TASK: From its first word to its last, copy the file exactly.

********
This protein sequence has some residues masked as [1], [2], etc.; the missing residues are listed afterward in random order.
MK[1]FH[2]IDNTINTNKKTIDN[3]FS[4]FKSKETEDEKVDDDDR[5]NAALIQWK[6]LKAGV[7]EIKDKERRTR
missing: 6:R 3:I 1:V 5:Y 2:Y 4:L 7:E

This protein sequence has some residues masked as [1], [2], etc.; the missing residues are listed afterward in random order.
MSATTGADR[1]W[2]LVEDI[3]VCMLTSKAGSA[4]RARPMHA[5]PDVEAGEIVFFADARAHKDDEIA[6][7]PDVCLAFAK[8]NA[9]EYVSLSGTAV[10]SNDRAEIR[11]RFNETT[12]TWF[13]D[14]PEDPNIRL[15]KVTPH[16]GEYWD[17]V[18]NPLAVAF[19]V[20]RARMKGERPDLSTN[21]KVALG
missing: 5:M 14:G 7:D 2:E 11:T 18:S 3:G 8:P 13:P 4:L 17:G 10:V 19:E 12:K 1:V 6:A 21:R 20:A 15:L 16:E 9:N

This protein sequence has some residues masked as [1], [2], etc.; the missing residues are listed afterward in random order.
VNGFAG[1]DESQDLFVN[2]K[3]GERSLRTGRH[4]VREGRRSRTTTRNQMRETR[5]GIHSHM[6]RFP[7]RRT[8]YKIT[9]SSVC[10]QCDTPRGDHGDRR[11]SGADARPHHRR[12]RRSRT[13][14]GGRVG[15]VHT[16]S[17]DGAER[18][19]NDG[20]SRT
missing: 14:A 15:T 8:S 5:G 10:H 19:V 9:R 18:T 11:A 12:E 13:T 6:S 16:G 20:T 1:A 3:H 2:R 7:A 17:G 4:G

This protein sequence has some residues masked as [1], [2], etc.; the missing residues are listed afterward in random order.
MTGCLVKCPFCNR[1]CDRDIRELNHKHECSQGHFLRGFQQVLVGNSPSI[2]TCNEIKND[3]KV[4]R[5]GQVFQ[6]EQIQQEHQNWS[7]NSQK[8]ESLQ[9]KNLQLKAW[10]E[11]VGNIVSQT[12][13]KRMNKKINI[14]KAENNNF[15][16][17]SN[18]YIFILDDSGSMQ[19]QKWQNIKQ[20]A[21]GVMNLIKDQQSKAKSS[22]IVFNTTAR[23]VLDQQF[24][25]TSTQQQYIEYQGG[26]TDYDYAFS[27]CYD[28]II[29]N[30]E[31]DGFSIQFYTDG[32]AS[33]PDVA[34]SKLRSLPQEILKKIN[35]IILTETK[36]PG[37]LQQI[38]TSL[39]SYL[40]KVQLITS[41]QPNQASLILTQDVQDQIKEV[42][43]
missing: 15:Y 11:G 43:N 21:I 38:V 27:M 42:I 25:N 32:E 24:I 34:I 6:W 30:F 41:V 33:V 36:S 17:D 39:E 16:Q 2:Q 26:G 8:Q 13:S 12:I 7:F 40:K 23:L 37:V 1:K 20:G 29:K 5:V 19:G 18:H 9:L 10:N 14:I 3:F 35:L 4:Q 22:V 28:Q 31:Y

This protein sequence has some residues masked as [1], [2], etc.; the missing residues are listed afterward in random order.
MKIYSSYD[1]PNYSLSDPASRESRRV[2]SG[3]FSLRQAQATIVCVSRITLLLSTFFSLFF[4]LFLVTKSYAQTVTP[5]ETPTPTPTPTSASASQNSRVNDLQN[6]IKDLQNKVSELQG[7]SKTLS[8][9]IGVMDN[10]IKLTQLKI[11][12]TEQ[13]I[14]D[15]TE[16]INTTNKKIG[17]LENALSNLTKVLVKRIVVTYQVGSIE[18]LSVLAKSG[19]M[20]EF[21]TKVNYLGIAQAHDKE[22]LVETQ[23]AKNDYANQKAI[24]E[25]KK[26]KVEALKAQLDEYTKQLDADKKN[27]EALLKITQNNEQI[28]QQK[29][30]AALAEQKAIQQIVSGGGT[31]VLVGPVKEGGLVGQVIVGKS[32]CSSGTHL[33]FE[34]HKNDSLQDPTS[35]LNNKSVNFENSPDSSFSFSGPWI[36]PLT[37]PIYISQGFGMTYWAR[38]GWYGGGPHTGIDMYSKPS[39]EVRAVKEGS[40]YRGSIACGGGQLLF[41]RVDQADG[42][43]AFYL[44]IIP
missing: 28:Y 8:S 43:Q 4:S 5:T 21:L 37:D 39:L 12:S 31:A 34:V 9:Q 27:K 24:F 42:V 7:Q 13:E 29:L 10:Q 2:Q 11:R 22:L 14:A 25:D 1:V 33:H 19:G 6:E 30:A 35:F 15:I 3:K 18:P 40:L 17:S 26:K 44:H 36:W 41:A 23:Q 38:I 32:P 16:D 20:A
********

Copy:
This protein sequence has some residues masked as [1], [2], etc.; the missing residues are listed afterward in random order.
MK[1]FH[2]IDNTINTNKKTIDN[3]FS[4]FKSKETEDEKVDDDDR[5]NAALIQWK[6]LKAGV[7]EIKDKERRTR
missing: 6:R 3:I 1:V 5:Y 2:Y 4:L 7:E

This protein sequence has some residues masked as [1], [2], etc.; the missing residues are listed afterward in random order.
MSATTGADR[1]W[2]LVEDI[3]VCMLTSKAGSA[4]RARPMHA[5]PDVEAGEIVFFADARAHKDDEIA[6][7]PDVCLAFAK[8]NA[9]EYVSLSGTAV[10]SNDRAEIR[11]RFNETT[12]TWF[13]D[14]PEDPNIRL[15]KVTPH[16]GEYWD[17]V[18]NPLAVAF[19]V[20]RARMKGERPDLSTN[21]KVALG
missing: 5:M 14:G 7:D 2:E 11:T 18:S 3:G 8:P 13:P 4:L 17:G 10:V 19:E 12:K 1:V 6:A 21:R 20:A 15:L 16:E 9:N

This protein sequence has some residues masked as [1], [2], etc.; the missing residues are listed afterward in random order.
VNGFAG[1]DESQDLFVN[2]K[3]GERSLRTGRH[4]VREGRRSRTTTRNQMRETR[5]GIHSHM[6]RFP[7]RRT[8]YKIT[9]SSVC[10]QCDTPRGDHGDRR[11]SGADARPHHRR[12]RRSRT[13][14]GGRVG[15]VHT[16]S[17]DGAER[18][19]NDG[20]SRT
missing: 14:A 15:T 8:S 5:G 10:H 19:V 9:R 18:T 11:A 12:E 13:T 6:S 16:G 20:T 1:A 3:H 2:R 7:A 17:G 4:G

This protein sequence has some residues masked as [1], [2], etc.; the missing residues are listed afterward in random order.
MTGCLVKCPFCNR[1]CDRDIRELNHKHECSQGHFLRGFQQVLVGNSPSI[2]TCNEIKND[3]KV[4]R[5]GQVFQ[6]EQIQQEHQNWS[7]NSQK[8]ESLQ[9]KNLQLKAW[10]E[11]VGNIVSQT[12][13]KRMNKKINI[14]KAENNNF[15][16][17]SN[18]YIFILDDSGSMQ[19]QKWQNIKQ[20]A[21]GVMNLIKDQQSKAKSS[22]IVFNTTAR[23]VLDQQF[24][25]TSTQQQYIEYQGG[26]TDYDYAFS[27]CYD[28]II[29]N[30]E[31]DGFSIQFYTDG[32]AS[33]PDVA[34]SKLRSLPQEILKKIN[35]IILTETK[36]PG[37]LQQI[38]TSL[39]SYL[40]KVQLITS[41]QPNQASLILTQDVQDQIKEV[42][43]
missing: 15:Y 11:G 43:N 21:I 38:V 27:M 42:I 25:N 32:E 24:I 34:I 6:W 30:F 41:V 33:V 36:S 17:D 39:E 16:Q 2:Q 26:G 8:Q 13:S 12:I 7:F 40:K 23:L 37:V 1:K 20:G 29:K 5:V 19:G 18:H 9:L 10:N 14:I 3:F 35:L 4:Q 22:V 28:Q 31:Y

This protein sequence has some residues masked as [1], [2], etc.; the missing residues are listed afterward in random order.
MKIYSSYD[1]PNYSLSDPASRESRRV[2]SG[3]FSLRQAQATIVCVSRITLLLSTFFSLFF[4]LFLVTKSYAQTVTP[5]ETPTPTPTPTSASASQNSRVNDLQN[6]IKDLQNKVSELQG[7]SKTLS[8][9]IGVMDN[10]IKLTQLKI[11][12]TEQ[13]I[14]D[15]TE[16]INTTNKKIG[17]LENALSNLTKVLVKRIVVTYQVGSIE[18]LSVLAKSG[19]M[20]EF[21]TKVNYLGIAQAHDKE[22]LVETQ[23]AKNDYANQKAI[24]E[25]KK[26]KVEALKAQLDEYTKQLDADKKN[27]EALLKITQNNEQI[28]QQK[29][30]AALAEQKAIQQIVSGGGT[31]VLVGPVKEGGLVGQVIVGKS[32]CSSGTHL[33]FE[34]HKNDSLQDPTS[35]LNNKSVNFENSPDSSFSFSGPWI[36]PLT[37]PIYISQGFGMTYWAR[38]GWYGGGPHTGIDMYSKPS[39]EVRAVKEGS[40]YRGSIACGGGQLLF[41]RVDQADG[42][43]AFYL[44]IIP
missing: 28:Y 8:S 43:Q 4:S 5:T 21:L 37:D 39:L 12:S 31:A 34:V 9:Q 27:K 24:F 42:V 7:Q 13:E 29:L 10:Q 2:Q 11:R 22:L 14:A 25:D 1:V 33:H 19:G 6:E 30:A 35:F 15:I 3:K 18:P 40:L 17:S 26:K 44:H 36:W 41:A 23:Q 38:I 32:P 16:D 20:A